The Great Plains seem to stretch forever at this underappreciated park, located in the far southwestern corner of the state. Think untouched prairies (where bison freely roam) and dramatic quartzite rock formations, especially the enormous “Blue Mound,” so named by early frontiersmen (who were presumably sight-impaired, because the quartzite is certainly pink). Thirteen miles of hiking trails serve up sights straight from a Willa Cather novel: wildflowers, tall-grass prairie, and the occasional prickly pear cactus bloom.
Rod Johnson owns outdoor store Midwest Mountaineering. He suggests a five-mile loop in Split Rock Lighthouse State Park, on the extensive Superior Hiking Trail.
Why it’s special: “It has five sets of waterfalls, lots of elevation change, and scenic views.”
Where to stop: “The footbridge at the halfway point—perfect for a picnic.”
After-hike bite: “Two excellent restaurants on Highway 61: The Rustic Inn and the Splashing Rock Restaurant at Grand Superior Lodge.”
At 2,301 feet, our state’s highest peak can’t brag about size. But make the 3.5-mile ascent up the granite formations to the flat summit of Eagle Mountain, and you’ll be rewarded with glorious views of the Boundary Waters Canoe Area (permit required), northwest of Grand Marais.
The hills are alive—or the bluffs, that is—along this stunning trail in Great River Bluffs Park about 20 miles south of Winona. The unpaved path rims a few of our southeastern bluffs, serving up views of wildflowers, prairie grasses, eagles, and the Mississippi River Valley.
Take the 2.5-mile trail to see the geological puzzler known as Devil’s Kettle. At this park near Grand Marais, the river divides around a giant volcanic rock. Half the water flows into a waterfall. The other half disappears into an ominous cavern (which scientists can’t trace).
Come to Banning State Park for an eyeful of woodlands, river rapids, and the loveliest sight of all: the ruins of the Banning Sandstone Quarry, where stones for the construction of the Minneapolis Courthouse were harvested in the 1800s. Abandoned in 1905, the quarry is now overgrown with ferns and moss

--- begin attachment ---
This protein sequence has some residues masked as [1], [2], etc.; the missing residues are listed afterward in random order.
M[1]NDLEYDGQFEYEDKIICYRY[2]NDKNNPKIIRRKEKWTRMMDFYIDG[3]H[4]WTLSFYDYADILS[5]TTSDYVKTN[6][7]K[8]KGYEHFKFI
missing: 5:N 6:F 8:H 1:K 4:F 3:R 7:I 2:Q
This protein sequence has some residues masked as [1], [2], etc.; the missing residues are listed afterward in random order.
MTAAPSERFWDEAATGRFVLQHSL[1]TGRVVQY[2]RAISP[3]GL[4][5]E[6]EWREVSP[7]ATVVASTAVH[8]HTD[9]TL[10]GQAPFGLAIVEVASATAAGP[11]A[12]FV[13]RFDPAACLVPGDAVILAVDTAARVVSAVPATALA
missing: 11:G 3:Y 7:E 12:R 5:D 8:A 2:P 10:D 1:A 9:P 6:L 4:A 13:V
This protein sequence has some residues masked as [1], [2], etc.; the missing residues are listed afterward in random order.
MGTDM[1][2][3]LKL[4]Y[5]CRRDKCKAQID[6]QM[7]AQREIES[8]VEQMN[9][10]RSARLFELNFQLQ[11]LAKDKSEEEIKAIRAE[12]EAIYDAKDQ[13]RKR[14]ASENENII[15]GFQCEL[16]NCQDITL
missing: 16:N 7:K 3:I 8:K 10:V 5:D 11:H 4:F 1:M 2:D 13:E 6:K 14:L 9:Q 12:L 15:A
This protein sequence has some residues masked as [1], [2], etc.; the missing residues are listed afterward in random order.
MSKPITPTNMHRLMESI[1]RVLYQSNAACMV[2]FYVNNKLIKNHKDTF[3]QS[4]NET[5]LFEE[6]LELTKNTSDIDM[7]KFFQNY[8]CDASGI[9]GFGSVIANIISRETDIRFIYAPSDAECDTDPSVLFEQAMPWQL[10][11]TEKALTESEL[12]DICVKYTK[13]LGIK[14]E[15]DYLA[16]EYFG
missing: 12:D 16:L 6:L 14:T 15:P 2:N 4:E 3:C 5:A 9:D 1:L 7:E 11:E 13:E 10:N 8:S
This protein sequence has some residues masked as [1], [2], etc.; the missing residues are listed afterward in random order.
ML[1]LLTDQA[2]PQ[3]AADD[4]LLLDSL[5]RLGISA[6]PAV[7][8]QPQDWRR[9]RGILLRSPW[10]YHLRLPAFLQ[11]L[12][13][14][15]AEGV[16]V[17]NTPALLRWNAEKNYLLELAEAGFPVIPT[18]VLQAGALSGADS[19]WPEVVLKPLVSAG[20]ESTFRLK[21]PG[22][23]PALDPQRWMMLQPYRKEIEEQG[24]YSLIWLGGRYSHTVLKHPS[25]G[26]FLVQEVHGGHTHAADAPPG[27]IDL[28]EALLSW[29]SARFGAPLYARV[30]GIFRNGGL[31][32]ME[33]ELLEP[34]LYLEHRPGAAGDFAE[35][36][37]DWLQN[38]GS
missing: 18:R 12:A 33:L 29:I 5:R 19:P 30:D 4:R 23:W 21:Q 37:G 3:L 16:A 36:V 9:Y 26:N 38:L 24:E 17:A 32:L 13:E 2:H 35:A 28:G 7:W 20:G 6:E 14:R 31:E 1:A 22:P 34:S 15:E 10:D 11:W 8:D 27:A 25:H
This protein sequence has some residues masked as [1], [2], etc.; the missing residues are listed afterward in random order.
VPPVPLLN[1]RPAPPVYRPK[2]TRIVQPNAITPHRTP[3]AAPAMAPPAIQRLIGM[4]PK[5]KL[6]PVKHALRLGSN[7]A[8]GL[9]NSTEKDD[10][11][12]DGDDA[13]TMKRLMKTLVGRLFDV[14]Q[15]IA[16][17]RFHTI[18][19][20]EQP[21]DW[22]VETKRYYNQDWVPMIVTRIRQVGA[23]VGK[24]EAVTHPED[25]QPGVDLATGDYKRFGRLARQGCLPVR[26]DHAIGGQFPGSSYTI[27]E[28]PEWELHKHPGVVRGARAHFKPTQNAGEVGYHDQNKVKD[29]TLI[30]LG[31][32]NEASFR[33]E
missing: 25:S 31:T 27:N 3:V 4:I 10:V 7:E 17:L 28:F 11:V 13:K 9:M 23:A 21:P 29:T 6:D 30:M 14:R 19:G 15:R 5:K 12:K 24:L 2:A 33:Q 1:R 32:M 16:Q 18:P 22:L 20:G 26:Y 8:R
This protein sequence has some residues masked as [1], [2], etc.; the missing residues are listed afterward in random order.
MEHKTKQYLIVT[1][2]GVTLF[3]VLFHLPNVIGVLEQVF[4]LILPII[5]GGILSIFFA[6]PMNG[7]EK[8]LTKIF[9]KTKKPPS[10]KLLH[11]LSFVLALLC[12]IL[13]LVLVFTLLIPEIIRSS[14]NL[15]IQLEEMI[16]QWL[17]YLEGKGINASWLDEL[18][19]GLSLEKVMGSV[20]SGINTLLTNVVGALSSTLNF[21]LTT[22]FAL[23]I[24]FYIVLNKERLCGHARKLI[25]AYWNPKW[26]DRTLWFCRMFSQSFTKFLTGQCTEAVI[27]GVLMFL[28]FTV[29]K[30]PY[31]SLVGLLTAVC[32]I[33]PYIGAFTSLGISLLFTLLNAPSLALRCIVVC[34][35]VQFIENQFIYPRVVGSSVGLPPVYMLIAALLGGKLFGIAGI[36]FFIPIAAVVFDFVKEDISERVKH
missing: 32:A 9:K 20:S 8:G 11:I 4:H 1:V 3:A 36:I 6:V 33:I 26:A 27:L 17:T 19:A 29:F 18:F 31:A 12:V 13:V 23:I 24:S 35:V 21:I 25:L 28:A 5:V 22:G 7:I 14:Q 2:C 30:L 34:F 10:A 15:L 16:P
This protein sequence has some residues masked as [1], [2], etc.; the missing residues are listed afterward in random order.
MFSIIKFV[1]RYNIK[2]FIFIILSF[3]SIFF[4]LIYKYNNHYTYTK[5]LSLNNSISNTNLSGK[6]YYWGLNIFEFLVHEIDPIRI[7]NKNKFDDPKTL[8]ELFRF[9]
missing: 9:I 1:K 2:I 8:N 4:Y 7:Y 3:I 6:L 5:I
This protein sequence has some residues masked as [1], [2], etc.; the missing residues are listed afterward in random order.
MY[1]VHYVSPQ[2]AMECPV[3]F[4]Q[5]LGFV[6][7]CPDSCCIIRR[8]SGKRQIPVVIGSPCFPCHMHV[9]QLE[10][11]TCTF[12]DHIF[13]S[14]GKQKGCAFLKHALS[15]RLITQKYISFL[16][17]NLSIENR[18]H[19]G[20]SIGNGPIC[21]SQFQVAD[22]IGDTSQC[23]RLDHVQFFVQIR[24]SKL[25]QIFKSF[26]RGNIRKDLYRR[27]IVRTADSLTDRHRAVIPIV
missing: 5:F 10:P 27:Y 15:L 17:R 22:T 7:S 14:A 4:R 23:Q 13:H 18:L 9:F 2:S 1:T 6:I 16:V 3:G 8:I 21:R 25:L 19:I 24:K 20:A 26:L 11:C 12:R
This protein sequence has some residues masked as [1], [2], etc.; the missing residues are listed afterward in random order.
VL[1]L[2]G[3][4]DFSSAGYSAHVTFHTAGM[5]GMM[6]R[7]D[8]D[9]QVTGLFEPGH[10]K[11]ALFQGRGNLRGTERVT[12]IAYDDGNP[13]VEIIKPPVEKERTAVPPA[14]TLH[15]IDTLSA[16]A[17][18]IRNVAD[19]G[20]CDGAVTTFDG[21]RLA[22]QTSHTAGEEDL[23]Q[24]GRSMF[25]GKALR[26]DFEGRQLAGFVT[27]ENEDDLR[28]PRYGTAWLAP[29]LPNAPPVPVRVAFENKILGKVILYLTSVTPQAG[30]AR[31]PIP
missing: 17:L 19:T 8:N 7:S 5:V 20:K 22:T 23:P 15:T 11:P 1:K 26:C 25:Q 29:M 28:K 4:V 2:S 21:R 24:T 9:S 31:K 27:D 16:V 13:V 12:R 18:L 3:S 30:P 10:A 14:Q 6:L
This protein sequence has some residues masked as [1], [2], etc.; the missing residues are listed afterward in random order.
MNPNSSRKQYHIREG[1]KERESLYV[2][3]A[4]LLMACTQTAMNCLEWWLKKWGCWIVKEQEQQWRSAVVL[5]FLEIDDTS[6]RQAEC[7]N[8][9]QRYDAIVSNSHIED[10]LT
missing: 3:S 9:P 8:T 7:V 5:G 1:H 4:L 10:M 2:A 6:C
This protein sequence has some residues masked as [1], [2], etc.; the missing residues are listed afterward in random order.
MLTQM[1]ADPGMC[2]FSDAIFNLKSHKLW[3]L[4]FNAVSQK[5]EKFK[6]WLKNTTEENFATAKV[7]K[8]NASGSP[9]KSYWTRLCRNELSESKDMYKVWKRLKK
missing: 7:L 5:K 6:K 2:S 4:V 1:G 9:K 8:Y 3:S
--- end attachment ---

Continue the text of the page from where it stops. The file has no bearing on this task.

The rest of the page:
This one’s known for its pebble beaches, craggy cliffs, protected inland lakes (accessible only by foot), and waterfalls galore—especially the famous “High Falls,” the tallest in Minnesota at 60 feet. With 23 miles of trails overlooking Lake Superior, the Great North Woods, and the gently sloping Sawtooth Mountains, Tettegouche is the state’s most visually spectacular place for a hike. To fully savor the experience, plan an overnight stay in one of the park’s charming log cabins (reservations are essential). Want to take in the glorious views from great heights? Try the DNR’s new “I Can Climb” classes for beginners.
Head to the so-called St. Paul Brickyards to dig for fossilized corals, shells, and other species that once graced the ancient ocean of this area. Also, check out the ruins of the old brick kiln from the long-gone Twin Cities Brick Company (permit required).
Urban life seems oceans away while wandering the restored prairies and oak savannahs of this nearby park. But Afton’s prettiest, most transcendent sight is, by far, the deep glacial ravines of the St. Croix River Valley.
This uplifting trail is worth the haul—it’s located way up north near Bigfork. Built along an esker, or an elevated gravel ridge, this high and narrow path traces the contours of a mile-long peninsula. So hikers can enjoy true-blue lake views on both sides while moving under cover of tall, old red pine trees.